Amy Stern (bigbrotherreads) wrote,
Amy Stern
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Media Literacy: a Reader (part 2: literacy)

Macedo, Donaldo and Shirley R. Steinberg, eds. Media Literacy: a Reader. New York: Peter Lang, 2007.


Key Excerpts:

Working with students as young as preschool age, Vivian Vasquez (2003) encourages them to ask the following questions: "Whose voice is heard? Who is silenced? Whose reality is presented? Whose reality is ignored? Who is advantaged? Who is disadvantaged?" (p. 15). (14)

Awareness of the fact that media are constructions with imbedded points-of-view opens them up for critical evaluation and analysis. In other words, media education teaches that, even though media content is presented as if it were true (from a single perspective), it may not be. (183)


More quotes:


Chapter 1: Critical Media Literacy, Democracy, and the Reconstruction of Education
Douglas Kellner and Jeff Share
03-23


According to the definition of media literacy provided by one of these organizations, "media literacy is seen to consist of a series of communication competencies, including the ability to ACCESS, ANALYZE, EVALUATE, and COMMUNICATE." (7, citing http://www.amlainfo.org/mediait/index.php)

The type of critical media literacy that we propose includes aspects of the three previous models, but focuses on ideology critique and analyzing the politics of representation of crucial dimensions of gender, race, class, and sexuality; incorporating alternative media production; and expanding textual analysis to include issues of social context, control, and pleasure. (8)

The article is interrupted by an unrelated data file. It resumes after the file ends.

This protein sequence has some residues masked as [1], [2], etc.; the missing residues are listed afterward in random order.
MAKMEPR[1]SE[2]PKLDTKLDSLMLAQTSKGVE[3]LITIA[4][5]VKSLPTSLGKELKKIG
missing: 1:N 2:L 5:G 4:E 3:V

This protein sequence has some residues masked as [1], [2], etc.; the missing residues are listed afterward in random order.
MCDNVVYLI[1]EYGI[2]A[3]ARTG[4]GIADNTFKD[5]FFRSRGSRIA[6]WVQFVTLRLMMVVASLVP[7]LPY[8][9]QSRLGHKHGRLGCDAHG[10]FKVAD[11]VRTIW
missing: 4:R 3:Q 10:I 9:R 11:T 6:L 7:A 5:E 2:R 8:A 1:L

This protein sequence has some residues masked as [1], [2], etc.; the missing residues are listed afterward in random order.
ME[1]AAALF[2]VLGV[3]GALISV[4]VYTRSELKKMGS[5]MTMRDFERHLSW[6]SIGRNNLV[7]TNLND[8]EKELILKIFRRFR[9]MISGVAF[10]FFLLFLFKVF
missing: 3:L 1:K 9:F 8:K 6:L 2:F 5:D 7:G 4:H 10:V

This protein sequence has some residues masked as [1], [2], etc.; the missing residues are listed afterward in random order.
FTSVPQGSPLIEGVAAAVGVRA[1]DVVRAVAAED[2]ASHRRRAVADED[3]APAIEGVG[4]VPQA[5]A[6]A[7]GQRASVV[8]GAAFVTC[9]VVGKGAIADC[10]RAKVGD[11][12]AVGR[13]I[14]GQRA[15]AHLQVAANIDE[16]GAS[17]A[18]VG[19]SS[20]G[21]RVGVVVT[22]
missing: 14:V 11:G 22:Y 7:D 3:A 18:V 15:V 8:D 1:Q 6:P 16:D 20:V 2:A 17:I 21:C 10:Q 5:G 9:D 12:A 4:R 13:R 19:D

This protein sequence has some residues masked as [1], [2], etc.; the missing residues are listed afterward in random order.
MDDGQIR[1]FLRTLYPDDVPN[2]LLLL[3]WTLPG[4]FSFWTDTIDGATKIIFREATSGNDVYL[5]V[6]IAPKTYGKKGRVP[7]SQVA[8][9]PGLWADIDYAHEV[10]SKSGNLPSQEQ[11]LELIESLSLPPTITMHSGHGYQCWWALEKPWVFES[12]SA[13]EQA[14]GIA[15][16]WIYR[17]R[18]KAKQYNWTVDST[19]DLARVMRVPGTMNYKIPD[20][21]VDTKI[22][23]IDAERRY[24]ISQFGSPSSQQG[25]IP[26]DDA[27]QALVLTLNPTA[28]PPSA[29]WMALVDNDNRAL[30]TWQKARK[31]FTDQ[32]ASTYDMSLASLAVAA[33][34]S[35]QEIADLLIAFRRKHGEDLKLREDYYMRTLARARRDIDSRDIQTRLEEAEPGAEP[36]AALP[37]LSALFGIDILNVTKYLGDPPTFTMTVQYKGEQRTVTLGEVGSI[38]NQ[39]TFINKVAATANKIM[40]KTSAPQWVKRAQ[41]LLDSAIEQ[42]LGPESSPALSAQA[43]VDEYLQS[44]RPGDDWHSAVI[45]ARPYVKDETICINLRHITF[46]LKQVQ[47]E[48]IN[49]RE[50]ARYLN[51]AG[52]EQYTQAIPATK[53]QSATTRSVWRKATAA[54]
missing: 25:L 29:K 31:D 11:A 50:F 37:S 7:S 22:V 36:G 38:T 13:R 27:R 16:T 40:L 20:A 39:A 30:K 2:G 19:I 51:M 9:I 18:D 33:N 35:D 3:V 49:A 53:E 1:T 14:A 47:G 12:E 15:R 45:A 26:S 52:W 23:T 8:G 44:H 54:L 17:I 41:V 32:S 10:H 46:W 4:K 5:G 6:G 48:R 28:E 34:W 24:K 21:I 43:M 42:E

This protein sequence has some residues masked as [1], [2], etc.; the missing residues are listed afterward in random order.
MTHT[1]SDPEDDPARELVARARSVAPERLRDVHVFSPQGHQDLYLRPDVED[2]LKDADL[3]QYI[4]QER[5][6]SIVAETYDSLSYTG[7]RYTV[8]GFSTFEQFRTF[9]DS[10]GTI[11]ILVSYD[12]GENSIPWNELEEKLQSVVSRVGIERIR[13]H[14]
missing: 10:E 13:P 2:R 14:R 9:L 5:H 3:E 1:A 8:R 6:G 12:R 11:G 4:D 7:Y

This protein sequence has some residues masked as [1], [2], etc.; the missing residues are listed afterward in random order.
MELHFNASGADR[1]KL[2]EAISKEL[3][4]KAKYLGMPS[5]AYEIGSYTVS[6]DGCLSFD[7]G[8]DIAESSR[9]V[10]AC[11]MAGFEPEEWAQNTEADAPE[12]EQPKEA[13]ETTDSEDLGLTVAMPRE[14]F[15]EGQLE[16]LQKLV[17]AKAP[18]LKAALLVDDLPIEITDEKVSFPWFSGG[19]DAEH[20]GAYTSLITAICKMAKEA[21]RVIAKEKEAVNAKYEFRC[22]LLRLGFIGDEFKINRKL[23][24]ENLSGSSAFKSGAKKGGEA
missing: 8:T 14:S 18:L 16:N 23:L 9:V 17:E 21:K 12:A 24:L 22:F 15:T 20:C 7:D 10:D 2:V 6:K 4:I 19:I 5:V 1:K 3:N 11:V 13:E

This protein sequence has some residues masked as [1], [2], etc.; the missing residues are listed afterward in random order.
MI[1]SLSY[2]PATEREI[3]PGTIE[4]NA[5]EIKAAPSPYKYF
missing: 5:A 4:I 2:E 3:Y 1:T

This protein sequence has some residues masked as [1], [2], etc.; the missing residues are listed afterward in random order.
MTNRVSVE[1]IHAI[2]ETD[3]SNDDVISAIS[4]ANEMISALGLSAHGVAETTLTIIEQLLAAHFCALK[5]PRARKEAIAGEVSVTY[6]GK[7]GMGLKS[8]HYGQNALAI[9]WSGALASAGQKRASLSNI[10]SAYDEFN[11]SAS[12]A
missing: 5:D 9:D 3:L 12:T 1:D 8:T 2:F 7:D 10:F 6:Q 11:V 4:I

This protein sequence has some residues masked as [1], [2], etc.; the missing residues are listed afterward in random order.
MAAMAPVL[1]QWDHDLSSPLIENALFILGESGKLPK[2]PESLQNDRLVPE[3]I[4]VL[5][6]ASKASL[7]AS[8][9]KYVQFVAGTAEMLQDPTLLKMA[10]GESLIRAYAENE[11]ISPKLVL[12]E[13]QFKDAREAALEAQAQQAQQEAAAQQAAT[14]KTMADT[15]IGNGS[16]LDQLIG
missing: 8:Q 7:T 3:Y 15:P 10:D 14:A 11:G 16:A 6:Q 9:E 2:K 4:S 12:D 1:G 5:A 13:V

Luke and Freebody (1999) write that effective literacy requires four basic roles (not necessarily sequential or hierarchical) that allow learners to: "break the code," "participate in understanding and composing," "using texts functionally," and "critically analyze and transform texts by acting on knowledge that texts are not ideologically natural or neutral." This normative approach offers the flexibility for literacy education to explore and critically engage students with the pedagogy that will work best for individual teachers in their own unique situation with the different social and cultural needs and interests of their students and local community. (9)

Critical media literacy challenges the power of the media to present messages as non-problematic and transparent. Because messages are created by people who make decisions about what to communicate and how to communicate, all messages are influenced by the subjectivity and biases of those creating the message as well as the social contexts within which the process occurs. (12)